Australia was probably the last of the continents,
excluding Antarctica, to be inhabited by man and certainly the last to
be discovered by Europeans. Ancestors of the dark-skinned Australoid race
arrived between 60,000 and 40,000 years ago. Having neither crops nor domestic
animals except for the dingo, a hunting dog, these aboriginal people were
subsisting entirely on food gathering when the first European settlers
landed in 1788.
Australia is one of the most highly urbanized nations in the world. Sydney and Melbourne, with about 3 million people each, are much larger than any city in Great Britain except London. The population is very homogeneous, and many Australians think, with considerable justification, that class distinctions are much less marked than in Britain. Certainly social mobility is greater, as are social pressures toward conformity. The standard of living in Australia is not quite as high as that in the United States, but income is more evenly distributed.
For 200 years visitors from abroad have agreed generally about certain characteristics of Australian life. By comparison with other English-speaking societies, they found in Australia a greater emphasis on egalitarianism, on the collectivist rather than individualist aspects of the democratic ideal. They have also observed in Australia an easygoing style of life; a relative lack of earnestness, competitiveness, and efficiency; and a corresponding tendency to value leisure above success. These social attitudes are still discernible but are becoming less so. Since the two world wars Australian society has been changing more rapidly than at any other time in its past. This process has been accelerated by the arrival of large numbers of non-British immigrants.
In 1985 about 26 percent of all Australians who professed a religion were Roman Catholics, about 24 percent were members of the Anglican Church of Australia, and most of the rest were Presbyterian, Methodist, or other Protestants. Church attendance is less frequent than in North America. Generally, adherents of a particular denomination are not clustered in any one region of the country, although the more recent arrivals -- Greek Orthodox and Muslims -- tend to live in or near the largest cities.
Rotary, Apex, and Lions clubs flourish less on the whole than in North America, but more so than in Great Britain. The strongest and most influential of all such voluntary groups is the Returned Servicemen's League (RSL). It does much to safeguard ex-servicemen's rights and, with a charitable society called Legacy, to care for their dependents. It also sponsors social clubs. There is an "ex-services" club licensed to serve liquor in practically every town in the country. The RSL, though nonpolitical according to its constitution, exercises in practice a conservative influence on governments.
The labor movement, in contrast to the RSL,
exerts a liberal influence on governments. Australian trade unions had
become very strong by the 1890's, and in 1891 labor officially founded
a political party. In 1910 the Australian Labor Party won its first majority
in the House of Representatives. During the period of labor's political
ascendancy social welfare legislation in Australia was the most advanced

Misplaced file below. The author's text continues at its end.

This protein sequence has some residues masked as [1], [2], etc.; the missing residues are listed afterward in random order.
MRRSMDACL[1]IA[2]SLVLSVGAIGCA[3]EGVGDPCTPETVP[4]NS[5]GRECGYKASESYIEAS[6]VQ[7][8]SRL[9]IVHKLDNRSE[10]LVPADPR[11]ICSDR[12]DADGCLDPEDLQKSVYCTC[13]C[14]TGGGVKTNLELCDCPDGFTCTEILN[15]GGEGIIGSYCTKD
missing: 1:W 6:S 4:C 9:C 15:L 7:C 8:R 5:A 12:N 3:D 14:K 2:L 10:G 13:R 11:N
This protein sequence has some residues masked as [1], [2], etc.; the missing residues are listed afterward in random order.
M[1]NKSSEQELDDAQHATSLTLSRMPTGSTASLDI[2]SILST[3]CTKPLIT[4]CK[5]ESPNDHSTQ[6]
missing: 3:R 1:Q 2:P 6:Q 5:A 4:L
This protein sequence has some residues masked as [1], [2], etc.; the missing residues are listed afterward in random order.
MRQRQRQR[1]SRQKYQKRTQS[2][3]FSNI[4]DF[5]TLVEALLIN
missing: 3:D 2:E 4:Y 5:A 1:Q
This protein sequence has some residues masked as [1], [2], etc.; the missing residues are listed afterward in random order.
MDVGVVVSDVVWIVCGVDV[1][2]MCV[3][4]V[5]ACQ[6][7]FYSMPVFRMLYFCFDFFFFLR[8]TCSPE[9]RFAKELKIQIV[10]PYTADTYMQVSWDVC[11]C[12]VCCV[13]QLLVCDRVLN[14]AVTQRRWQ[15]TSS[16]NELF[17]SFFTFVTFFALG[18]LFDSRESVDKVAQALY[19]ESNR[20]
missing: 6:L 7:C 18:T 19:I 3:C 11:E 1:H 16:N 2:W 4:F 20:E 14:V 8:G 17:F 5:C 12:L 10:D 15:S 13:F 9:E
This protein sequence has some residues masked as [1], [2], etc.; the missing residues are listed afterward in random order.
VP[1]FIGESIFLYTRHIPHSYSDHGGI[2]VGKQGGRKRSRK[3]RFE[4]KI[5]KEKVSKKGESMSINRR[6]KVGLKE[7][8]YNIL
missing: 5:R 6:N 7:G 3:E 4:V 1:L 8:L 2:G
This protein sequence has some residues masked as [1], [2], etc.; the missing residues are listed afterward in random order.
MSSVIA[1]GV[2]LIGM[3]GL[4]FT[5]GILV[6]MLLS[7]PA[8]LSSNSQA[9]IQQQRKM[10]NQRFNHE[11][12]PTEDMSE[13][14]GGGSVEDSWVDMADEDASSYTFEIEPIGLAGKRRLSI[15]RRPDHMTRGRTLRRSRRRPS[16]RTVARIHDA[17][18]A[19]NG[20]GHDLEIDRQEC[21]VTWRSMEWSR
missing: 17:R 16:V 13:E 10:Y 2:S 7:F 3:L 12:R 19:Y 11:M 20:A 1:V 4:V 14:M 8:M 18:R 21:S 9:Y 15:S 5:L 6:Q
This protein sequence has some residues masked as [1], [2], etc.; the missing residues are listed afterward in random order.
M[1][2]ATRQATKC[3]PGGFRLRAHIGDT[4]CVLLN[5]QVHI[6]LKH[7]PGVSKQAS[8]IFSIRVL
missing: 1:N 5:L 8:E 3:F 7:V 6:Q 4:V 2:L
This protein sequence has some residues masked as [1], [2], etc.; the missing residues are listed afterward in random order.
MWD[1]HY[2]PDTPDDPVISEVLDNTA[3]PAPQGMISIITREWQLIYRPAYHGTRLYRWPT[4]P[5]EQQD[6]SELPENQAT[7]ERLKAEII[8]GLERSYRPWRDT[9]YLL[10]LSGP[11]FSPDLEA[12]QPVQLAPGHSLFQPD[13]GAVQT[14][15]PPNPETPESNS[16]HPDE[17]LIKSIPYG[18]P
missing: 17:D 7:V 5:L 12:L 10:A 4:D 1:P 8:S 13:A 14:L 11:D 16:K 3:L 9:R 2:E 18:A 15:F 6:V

in the world. Australia has since fallen behind Sweden and a few other
affluent societies in this respect. Although the Labor Party did not hold
power on the federal level between 1949 and 1972, the labor movement nevertheless
continued to exert a strong influence on politics and society in Australia.
In 1991, 56 percent of the employed people belonged to trade unions -- more than four times the percentage in the United States. The Australian Teachers' Federation, the Amalgamated Metal Workers' Union, and the Australian Workers' Union are the largest. Trade unions still exert much influence on Australian Labor Party policies, but their control over members of parliament and the extraparliamentary party "machine" seems to be diminishing.
Business, farm, and professional associations, like the labor movement and the government itself, are usually organized nationally. Chambers of commerce and chambers of manufacturers in each state capital usually support local rather than national interests where these clash, but maintain national committees for lobbying on the federal government level. Historically in Australia the interests of graziers and farmers have been opposed to each other. Those who pastured sheep and cattle were often rich men with much property. Those who grew wheat or other crops were often poor and eked out a living from a few acres. To some extent these traditional differences are still reflected in the policies of pastoralist and farmer associations, though both groups tend to support the Country Party. As in so many other countries, the physicians' professional society -- the Australian Medical Association -- is probably the strongest and most effective of all trade unions or professional bodies.
Female suffrage was introduced in the colony of South Australia in 1894 and in commonwealth elections in 1902, long before women won the vote in Great Britain or in most other countries. Yet many observers believe that social mores in Australia cause women to be less prominent in business and the professions than are women in other advanced countries. Since 1972 men and women have received equal pay for the same work. Two women were elected state premiers in 1990.
Government old-age and invalid pensions have
long been taken for granted, though in terms of purchasing power today's
pension rates are no more generous than those of a generation ago. A national
health insurance scheme inaugurated in 1984 provides free hospital service
and reimburses patients for 85 percent of doctors' bills. Private medical
insurance is also available.